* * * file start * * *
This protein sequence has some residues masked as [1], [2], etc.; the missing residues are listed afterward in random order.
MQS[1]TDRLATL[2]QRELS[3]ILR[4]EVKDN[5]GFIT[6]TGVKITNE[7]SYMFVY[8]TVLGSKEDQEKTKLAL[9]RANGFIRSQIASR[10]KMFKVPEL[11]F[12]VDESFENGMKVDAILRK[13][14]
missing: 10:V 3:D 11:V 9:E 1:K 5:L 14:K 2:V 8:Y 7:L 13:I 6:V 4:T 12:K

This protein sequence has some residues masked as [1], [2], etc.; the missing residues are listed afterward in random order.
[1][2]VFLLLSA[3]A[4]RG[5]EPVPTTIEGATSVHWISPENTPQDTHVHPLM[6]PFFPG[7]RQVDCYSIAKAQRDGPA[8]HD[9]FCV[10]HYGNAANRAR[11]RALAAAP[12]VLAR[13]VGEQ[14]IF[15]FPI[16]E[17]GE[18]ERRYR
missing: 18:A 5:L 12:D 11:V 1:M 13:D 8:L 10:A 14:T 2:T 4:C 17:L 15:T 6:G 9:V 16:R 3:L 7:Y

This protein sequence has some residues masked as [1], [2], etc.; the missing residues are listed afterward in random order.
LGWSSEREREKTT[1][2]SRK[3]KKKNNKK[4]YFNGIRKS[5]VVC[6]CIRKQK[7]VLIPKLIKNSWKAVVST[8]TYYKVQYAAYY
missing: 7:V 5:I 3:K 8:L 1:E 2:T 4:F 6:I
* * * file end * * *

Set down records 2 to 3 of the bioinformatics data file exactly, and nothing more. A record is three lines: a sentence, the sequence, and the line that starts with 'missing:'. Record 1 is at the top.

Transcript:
This protein sequence has some residues masked as [1], [2], etc.; the missing residues are listed afterward in random order.
[1][2]VFLLLSA[3]A[4]RG[5]EPVPTTIEGATSVHWISPENTPQDTHVHPLM[6]PFFPG[7]RQVDCYSIAKAQRDGPA[8]HD[9]FCV[10]HYGNAANRAR[11]RALAAAP[12]VLAR[13]VGEQ[14]IF[15]FPI[16]E[17]GE[18]ERRYR
missing: 18:A 5:L 12:D 11:V 1:M 13:D 8:L 10:A 14:T 2:T 4:C 17:L 15:T 6:G 9:V 16:R 3:L 7:Y

This protein sequence has some residues masked as [1], [2], etc.; the missing residues are listed afterward in random order.
LGWSSEREREKTT[1][2]SRK[3]KKKNNKK[4]YFNGIRKS[5]VVC[6]CIRKQK[7]VLIPKLIKNSWKAVVST[8]TYYKVQYAAYY
missing: 7:V 5:I 3:K 8:L 1:E 2:T 4:F 6:I